The share of low down payment loans was increasing throughout the quarter, from 26 percent in January to 27 percent in February to 29 percent in March, according to the report. The overall volume of loans was also much higher in March compared to the first two months of the year.
“Low down payment loan share is going up, reflecting increased sales activity combined with more availability in and awareness in low down payment programs. We’ve seen strong activity in FHA financing in the first quarter in both LA and Orange Counties,” says Mark Hughes, chief operating officer with a real estate firm covering the Southern California market where low down payment loans were 18 percent of all purchase loans in Los Angeles County and 10 percent of all purchase loans in Orange County. “Low down payment lending is increasing as a share of an increasing total and that is a good sign. If lenders can just keep their wits about them this time it should continue to lead to a more stable, growing marketplace with limited downside distress.”
Although overall low down payment loans increased as a share of all purchase loans in the first quarter, the share of conventional loans that were low down payment loans decreased throughout the quarter, from 11 percent in January and February to 10 percent in March. Meanwhile, the share of FHA loans that were low down payment loans increased throughout the quarter, from 83 percent in both January and February to 84 percent in March
“While it’s good to see that the share of low down payment loans is gradually increasing, we’re concerned that many new buyers are unaware of options available to significantly reduce their down payment,” says Rob Chrane, president and CEO of Down Payment Resource. “Across the country, down payment program help averages almost $12,000. Even if a buyer has saved the minimum down payment, these additional benefits go a long way towards helping reduce out-of-pocket down payment and closing costs.”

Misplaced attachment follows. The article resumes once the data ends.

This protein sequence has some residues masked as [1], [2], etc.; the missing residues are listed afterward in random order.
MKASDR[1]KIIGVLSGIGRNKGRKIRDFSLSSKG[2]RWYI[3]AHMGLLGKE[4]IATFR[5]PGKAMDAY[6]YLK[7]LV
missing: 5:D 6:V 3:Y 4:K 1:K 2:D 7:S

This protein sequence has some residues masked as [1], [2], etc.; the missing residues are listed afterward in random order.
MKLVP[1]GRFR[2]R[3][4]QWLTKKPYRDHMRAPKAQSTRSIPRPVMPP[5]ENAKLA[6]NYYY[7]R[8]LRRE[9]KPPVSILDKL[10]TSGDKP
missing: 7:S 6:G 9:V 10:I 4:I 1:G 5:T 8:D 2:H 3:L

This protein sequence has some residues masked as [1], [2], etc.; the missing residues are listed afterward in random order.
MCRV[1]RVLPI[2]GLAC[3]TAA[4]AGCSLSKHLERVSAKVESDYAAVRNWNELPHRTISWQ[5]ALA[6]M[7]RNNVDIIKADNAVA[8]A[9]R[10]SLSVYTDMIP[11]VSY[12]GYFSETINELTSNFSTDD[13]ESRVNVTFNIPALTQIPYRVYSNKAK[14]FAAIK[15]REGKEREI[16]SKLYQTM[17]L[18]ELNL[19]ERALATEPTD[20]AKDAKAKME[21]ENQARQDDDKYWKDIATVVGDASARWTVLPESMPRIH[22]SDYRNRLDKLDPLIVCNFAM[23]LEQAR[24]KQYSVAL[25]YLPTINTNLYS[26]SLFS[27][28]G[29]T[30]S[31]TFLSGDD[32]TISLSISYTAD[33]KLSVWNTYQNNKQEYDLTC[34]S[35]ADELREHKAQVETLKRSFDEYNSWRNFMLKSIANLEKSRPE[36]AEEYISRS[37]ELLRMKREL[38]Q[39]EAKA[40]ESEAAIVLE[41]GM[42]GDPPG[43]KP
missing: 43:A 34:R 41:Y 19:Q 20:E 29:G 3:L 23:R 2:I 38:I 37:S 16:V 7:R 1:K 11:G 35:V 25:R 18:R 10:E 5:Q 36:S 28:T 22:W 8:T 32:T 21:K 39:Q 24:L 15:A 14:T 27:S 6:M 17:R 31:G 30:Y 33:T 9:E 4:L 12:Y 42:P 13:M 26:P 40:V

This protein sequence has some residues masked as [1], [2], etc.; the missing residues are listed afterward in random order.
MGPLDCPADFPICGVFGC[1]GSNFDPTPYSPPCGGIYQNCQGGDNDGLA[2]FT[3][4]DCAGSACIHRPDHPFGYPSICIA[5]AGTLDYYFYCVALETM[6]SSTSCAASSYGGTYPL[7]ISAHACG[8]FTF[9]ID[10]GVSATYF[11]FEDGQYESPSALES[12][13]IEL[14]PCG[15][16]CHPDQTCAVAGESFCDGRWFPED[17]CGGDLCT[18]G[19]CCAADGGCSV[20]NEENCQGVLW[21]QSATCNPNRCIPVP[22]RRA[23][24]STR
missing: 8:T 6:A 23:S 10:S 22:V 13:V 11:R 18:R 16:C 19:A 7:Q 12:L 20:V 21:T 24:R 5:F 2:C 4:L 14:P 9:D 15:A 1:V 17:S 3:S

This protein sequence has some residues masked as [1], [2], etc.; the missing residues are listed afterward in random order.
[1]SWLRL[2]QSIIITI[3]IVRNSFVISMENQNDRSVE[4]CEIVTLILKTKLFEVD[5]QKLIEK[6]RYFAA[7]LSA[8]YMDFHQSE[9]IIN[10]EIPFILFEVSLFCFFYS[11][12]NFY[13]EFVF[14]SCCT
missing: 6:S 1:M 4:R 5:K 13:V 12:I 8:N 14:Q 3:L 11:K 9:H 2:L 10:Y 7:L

“Researching available low down payment loans and programs can make a material impact on a homebuyer’s finances for years to come,” Chrane continued. “These programs can be paired with FHA or conventional first mortgages. Homebuyers can ask their Realtor and lender if they work with the state and local Housing Finance Agencies that provide these programs.”
County-level down payment trends
The report also analyzed first quarter down payments for purchase loans in 367 counties nationwide with sufficient data and a population of at least 100,000.
Among the nation’s 20 largest counties with down payment data available, those with the lowest average down payment percentage were Wayne County, Michigan in Detroit (12.0 percent), Philadelphia County (12.6 percent), Clark County, Nevada in Las Vegas (13.3 percent), Riverside County, California in Inland Southern California (13.7 percent) and Maricopa County, Arizona in the Phoenix metro area (14.2 percent).
Among the nation’s 20 largest counties with down payment data available, those with the highest average down payment percent were New York, New York/Manhattan (37.2 percent), Kings County, New York/Brooklyn (29.3 percent), Queens County, New York (27.3 percent), Santa Clara County, California in the San Jose metro area (25.4 percent), and Orange County, California in the Los Angeles metro area (22.9 percent).
Markets with the highest percentage of low down payment loans in the first quarter included counties in Atlanta; Washington, D.C.; El Centro, California; Worcester, Massachusetts; and Charlotte and Greensboro in North Carolina.
Counties with lowest share of low down payment loans in the first quarter were New York County, New York (Manhattan), the Bay Area counties of San Francisco, Marin, San Mateo, and Santa Clara, and Kings County (Brooklyn), New York.
For more information, go to http://www.realtytrac.com/news/home-prices-and-sales/q1-2015-u-s-home-purchase-down-payment-report/.